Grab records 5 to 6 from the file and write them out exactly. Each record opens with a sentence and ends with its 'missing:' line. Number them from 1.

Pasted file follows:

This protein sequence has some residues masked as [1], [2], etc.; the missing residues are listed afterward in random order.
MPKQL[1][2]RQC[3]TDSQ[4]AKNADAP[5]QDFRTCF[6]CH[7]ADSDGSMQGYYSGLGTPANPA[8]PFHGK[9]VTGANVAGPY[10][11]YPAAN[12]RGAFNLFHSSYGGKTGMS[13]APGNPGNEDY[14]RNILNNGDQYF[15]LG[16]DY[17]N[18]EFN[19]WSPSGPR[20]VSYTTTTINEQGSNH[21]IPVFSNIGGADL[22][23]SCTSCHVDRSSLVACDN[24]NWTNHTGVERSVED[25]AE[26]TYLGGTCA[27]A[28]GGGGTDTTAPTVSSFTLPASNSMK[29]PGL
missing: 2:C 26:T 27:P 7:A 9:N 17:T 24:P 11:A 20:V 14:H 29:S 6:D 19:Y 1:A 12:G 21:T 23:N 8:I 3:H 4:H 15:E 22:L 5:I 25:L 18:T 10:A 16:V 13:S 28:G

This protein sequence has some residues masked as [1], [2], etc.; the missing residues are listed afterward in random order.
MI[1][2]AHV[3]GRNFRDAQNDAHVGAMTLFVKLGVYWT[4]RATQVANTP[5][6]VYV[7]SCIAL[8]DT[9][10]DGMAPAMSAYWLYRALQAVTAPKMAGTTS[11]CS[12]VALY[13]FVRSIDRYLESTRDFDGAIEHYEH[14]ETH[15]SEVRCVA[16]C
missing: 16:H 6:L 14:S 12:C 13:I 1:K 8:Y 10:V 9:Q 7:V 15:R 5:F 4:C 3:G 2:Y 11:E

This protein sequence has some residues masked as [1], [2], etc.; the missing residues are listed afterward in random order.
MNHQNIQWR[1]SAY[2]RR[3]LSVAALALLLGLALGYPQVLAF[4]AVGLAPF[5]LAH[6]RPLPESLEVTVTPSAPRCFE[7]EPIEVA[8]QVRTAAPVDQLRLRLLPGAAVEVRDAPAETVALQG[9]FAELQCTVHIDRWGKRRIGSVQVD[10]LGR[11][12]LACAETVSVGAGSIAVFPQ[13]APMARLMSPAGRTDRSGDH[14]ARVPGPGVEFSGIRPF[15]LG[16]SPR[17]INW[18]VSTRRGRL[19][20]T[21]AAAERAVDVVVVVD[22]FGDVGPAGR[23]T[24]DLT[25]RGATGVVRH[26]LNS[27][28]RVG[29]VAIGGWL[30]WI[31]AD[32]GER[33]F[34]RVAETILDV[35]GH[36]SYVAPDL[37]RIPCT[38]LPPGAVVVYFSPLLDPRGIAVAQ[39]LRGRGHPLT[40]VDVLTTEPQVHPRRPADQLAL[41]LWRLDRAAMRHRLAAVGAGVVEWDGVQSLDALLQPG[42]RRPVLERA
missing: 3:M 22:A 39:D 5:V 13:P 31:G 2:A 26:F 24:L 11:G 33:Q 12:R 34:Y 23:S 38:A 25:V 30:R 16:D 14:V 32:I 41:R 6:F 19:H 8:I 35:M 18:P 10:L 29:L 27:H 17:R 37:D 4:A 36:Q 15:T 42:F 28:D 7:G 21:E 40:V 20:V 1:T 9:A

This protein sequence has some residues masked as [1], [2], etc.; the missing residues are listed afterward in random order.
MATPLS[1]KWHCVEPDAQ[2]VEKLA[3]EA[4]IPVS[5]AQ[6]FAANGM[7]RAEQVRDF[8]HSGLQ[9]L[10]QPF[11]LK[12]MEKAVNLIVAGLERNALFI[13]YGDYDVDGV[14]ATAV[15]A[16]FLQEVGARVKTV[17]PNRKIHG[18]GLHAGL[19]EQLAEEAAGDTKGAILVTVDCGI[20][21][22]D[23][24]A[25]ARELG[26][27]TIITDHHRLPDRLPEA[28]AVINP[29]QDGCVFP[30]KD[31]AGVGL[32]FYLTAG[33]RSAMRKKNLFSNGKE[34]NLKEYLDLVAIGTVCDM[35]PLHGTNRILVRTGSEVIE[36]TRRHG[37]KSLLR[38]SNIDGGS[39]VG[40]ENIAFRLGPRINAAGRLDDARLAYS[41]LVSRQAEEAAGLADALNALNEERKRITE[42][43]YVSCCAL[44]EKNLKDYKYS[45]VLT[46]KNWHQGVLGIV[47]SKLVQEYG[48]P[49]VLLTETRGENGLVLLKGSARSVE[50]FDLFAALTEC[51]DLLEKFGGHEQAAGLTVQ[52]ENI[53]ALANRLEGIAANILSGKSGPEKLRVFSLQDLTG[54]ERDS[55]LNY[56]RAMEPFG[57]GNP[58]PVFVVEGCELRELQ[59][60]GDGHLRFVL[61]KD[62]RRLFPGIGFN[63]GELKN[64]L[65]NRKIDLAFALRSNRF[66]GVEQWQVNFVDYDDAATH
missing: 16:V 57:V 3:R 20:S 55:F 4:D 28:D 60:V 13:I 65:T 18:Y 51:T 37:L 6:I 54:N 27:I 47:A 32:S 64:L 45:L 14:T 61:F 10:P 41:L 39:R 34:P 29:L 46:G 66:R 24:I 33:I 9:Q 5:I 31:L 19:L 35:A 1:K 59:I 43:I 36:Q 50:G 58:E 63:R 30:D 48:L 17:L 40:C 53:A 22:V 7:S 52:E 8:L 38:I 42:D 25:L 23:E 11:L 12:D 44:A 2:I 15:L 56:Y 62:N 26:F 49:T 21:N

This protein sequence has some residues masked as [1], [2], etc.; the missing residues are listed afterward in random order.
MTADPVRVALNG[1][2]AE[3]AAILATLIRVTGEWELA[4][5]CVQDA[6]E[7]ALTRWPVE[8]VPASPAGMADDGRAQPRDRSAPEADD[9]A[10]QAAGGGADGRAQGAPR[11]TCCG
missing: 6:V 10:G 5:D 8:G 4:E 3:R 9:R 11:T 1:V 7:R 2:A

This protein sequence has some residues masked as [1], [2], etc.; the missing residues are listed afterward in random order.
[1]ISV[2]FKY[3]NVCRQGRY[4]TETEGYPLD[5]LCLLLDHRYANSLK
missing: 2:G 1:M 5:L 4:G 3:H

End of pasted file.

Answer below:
This protein sequence has some residues masked as [1], [2], etc.; the missing residues are listed afterward in random order.
MTADPVRVALNG[1][2]AE[3]AAILATLIRVTGEWELA[4][5]CVQDA[6]E[7]ALTRWPVE[8]VPASPAGMADDGRAQPRDRSAPEADD[9]A[10]QAAGGGADGRAQGAPR[11]TCCG
missing: 6:V 10:G 5:D 8:G 4:E 3:R 9:R 11:T 1:V 7:R 2:A

This protein sequence has some residues masked as [1], [2], etc.; the missing residues are listed afterward in random order.
[1]ISV[2]FKY[3]NVCRQGRY[4]TETEGYPLD[5]LCLLLDHRYANSLK
missing: 2:G 1:M 5:L 4:G 3:H